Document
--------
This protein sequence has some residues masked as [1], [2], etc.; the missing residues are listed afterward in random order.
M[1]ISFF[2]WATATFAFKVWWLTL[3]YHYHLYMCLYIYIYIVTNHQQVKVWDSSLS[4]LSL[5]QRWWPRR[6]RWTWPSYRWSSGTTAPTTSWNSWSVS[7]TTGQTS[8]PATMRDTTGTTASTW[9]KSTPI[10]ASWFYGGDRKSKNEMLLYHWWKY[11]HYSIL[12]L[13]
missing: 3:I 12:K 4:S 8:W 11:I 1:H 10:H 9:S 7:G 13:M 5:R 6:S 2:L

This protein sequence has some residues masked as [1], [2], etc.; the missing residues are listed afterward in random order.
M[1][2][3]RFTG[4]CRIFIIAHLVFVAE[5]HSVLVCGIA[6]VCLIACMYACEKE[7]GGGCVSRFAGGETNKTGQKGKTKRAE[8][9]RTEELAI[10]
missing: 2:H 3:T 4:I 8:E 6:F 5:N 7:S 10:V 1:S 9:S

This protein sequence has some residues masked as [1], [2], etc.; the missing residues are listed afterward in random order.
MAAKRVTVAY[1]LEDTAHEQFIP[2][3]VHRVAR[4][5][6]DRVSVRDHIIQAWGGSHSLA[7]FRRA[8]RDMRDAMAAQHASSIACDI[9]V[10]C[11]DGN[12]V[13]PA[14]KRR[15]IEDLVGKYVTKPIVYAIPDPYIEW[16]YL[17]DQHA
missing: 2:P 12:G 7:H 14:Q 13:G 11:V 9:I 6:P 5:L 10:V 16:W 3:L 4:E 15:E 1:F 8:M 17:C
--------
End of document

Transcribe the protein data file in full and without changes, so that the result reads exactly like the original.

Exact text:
This protein sequence has some residues masked as [1], [2], etc.; the missing residues are listed afterward in random order.
M[1]ISFF[2]WATATFAFKVWWLTL[3]YHYHLYMCLYIYIYIVTNHQQVKVWDSSLS[4]LSL[5]QRWWPRR[6]RWTWPSYRWSSGTTAPTTSWNSWSVS[7]TTGQTS[8]PATMRDTTGTTASTW[9]KSTPI[10]ASWFYGGDRKSKNEMLLYHWWKY[11]HYSIL[12]L[13]
missing: 3:I 12:K 4:S 8:W 11:I 1:H 10:H 9:S 7:G 13:M 5:R 6:S 2:L

This protein sequence has some residues masked as [1], [2], etc.; the missing residues are listed afterward in random order.
M[1][2][3]RFTG[4]CRIFIIAHLVFVAE[5]HSVLVCGIA[6]VCLIACMYACEKE[7]GGGCVSRFAGGETNKTGQKGKTKRAE[8][9]RTEELAI[10]
missing: 2:H 3:T 4:I 8:E 6:F 5:N 7:S 10:V 1:S 9:S

This protein sequence has some residues masked as [1], [2], etc.; the missing residues are listed afterward in random order.
MAAKRVTVAY[1]LEDTAHEQFIP[2][3]VHRVAR[4][5][6]DRVSVRDHIIQAWGGSHSLA[7]FRRA[8]RDMRDAMAAQHASSIACDI[9]V[10]C[11]DGN[12]V[13]PA[14]KRR[15]IEDLVGKYVTKPIVYAIPDPYIEW[16]YL[17]DQHA
missing: 2:P 12:G 7:H 14:Q 13:G 11:V 9:I 6:P 5:L 10:V 16:W 3:L 4:E 15:E 1:F 8:M 17:C